Would you say that Luvhone expanded its turf this year?

Yes, I would say so.  Whilst the senior management of the organisation pulled all the stops to ensure the business does not succumb to the business repercussions of the COVID-19 pandemic, the most significant impact that Luvhone can make in society is through scaling from a start-up to a mid-cap.  Our planning horizon is over five (5) years, as this gives us time to adapt and flex our muscles towards beneficiation opportunities that exist in the market.  We, therefore, will be working towards this goal of scaling to a mid-cap in the next 5 years.  As we head into the business athletics lap that will take us to the next decade of existence,  we have set ourselves ambitious targets of ensuring that we meet all the targets we had set for ourselves before the pandemic.

Have you started exporting outside South Africa?

We have not started exporting outside of South Africa yet, we are however working on business development initiatives for the export market, whilst we continue to entrench our presence in the local market. 

How did you fare in One Aerospace, One Telecoms and One Satcom business lines this year?

Despite the supply chain constraints due to the pandemic,  One Satcom managed to service customers nationally. We also managed to increase our customer base through marketing campaigns and a product offering that is based on quality as a value proposition. Pertaining the One telecoms business line, we typically would have completed several RF measurements and other professional services by this time. However, due to the pandemic, some of these service commitments have been moved over into 2021. For the One aerospace business line, no projects were viable for implementation in this year due to the impact that COVID-19 has had on the aviation industry. However, we are actively engaged with local and international partners on the possibility of new opportunities ahead of the industry recovery – given the aviation pivoting prospects that may open on the backdrop of the pandemic.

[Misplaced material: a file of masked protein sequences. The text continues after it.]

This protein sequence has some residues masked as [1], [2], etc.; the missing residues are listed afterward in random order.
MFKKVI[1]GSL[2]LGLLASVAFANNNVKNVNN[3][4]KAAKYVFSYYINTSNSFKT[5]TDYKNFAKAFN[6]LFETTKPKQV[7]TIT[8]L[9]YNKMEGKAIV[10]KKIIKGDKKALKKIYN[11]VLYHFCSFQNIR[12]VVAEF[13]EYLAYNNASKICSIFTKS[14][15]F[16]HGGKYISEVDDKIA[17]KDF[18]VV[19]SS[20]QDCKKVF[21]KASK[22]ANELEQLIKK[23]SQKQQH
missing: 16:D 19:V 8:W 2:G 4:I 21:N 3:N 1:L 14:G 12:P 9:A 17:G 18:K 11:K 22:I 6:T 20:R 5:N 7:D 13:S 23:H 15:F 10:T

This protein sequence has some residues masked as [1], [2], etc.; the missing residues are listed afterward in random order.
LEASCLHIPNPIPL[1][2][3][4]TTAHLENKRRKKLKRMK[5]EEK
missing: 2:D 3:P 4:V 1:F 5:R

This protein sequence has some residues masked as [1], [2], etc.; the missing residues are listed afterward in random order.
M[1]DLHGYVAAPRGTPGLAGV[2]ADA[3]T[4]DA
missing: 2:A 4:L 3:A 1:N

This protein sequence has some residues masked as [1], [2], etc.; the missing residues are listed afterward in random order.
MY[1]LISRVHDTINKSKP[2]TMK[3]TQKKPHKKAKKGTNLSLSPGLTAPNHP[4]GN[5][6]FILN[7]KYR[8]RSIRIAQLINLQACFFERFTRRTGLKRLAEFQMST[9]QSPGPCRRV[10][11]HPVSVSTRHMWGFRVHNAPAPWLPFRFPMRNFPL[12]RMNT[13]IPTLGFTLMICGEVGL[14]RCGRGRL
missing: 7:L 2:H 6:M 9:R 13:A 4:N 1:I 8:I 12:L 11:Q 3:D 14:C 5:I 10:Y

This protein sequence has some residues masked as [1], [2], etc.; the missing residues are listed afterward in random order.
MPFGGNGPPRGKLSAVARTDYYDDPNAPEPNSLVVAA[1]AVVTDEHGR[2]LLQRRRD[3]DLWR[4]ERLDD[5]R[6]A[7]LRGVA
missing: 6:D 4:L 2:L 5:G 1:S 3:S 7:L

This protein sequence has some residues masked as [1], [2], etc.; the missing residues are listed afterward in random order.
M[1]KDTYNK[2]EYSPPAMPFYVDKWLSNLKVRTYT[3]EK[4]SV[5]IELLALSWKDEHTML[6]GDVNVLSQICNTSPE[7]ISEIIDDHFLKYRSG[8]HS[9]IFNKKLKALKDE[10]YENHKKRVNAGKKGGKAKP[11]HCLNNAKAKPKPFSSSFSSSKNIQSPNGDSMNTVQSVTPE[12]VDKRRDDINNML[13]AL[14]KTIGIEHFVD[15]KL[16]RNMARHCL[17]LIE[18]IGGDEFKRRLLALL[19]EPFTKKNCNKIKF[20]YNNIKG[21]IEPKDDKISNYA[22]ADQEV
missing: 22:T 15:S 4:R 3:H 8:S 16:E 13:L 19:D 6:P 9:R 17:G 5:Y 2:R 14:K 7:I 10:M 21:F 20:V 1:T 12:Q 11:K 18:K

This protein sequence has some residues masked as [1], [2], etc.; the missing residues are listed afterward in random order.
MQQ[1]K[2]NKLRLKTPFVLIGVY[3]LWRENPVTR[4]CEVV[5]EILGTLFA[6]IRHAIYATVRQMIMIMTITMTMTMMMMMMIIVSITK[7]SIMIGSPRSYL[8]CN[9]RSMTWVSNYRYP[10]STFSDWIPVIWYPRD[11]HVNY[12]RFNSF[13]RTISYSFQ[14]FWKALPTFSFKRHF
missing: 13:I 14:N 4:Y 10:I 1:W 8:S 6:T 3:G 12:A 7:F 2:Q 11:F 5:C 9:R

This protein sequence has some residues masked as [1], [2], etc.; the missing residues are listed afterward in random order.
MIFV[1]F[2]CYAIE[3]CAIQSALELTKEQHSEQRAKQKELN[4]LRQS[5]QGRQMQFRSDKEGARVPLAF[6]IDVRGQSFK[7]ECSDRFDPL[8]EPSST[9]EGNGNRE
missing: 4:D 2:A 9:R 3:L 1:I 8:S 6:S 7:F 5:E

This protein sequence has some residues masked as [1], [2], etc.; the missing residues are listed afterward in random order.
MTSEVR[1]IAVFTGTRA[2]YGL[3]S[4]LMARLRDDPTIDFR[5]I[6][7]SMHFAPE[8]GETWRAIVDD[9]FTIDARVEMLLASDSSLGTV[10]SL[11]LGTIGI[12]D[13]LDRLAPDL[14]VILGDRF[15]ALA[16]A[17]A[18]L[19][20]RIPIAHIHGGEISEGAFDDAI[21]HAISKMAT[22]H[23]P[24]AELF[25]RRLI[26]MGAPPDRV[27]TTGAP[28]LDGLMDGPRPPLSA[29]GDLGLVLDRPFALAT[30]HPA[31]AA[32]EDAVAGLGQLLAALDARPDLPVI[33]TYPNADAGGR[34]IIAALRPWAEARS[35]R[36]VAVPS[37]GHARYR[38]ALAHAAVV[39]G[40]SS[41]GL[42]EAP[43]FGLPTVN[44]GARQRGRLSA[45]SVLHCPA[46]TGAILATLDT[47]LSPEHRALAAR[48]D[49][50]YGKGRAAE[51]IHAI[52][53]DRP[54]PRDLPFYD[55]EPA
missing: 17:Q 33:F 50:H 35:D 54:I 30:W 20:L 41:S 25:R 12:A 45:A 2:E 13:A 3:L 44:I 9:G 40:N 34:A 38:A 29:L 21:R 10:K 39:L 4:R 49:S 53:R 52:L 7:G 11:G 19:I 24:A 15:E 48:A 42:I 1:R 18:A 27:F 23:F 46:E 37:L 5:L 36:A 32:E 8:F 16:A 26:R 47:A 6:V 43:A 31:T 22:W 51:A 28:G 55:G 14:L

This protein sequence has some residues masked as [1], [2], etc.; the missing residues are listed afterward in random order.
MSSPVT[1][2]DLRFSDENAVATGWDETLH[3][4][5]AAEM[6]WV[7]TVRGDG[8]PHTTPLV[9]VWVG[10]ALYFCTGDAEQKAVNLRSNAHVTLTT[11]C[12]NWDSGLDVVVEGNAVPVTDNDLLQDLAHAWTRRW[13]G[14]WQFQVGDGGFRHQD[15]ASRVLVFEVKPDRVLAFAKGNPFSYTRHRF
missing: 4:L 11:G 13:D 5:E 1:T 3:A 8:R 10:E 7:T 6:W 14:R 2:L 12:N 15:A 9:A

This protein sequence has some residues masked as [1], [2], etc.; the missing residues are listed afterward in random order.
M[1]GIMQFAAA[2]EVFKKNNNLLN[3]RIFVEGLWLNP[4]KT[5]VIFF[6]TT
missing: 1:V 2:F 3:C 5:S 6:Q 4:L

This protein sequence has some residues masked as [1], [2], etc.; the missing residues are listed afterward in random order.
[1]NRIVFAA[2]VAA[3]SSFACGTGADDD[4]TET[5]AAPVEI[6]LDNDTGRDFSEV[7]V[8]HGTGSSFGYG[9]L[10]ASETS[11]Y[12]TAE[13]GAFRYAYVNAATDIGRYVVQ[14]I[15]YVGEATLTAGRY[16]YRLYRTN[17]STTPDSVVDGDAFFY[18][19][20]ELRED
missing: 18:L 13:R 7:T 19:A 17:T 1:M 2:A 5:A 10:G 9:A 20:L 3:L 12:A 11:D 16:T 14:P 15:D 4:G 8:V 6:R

What are the plans for 2021? What are the new milestones you are set to achieve in the coming year, and what are the new projects you will be pursuing?

The first quarter of 2021, will be very important for the organisation as our financial year-end is in March. We will drive the completion of current projects that are in Work in Progress status as well as finalise our annual plans. In terms of new opportunities, we will be aggressively pursuing projects in the public sector as in the initial 5 years of the start-up, we focussed on private industry. This was due to public sector instability in the last few years and unpredictable payment terms that would have been too risky for our business in the initial stages.  Our key focus will be to drive software-centric projects, in light of movement restrictions as well pursue the R&D investment drive that we are embarking on.

Fundamental to our business is to also drive one of our key objectives, which is to ensure a sustainable and profitable business.   As such and in meeting the purpose of our existence, we must ensure high efficiency and cost containment especially in anticipation of the uncertainties that are still ahead. Pursuing new opportunities in the most cost-effective manner will mean that we can expand the business and create much-needed employment for young people and women in particular.  The late Kofi Anan, once said: “When women thrive, all of the social benefits and succeeding generations are given a better start in life.” If there is anything we should be able to achieve in our journey as Luvhone, this is it.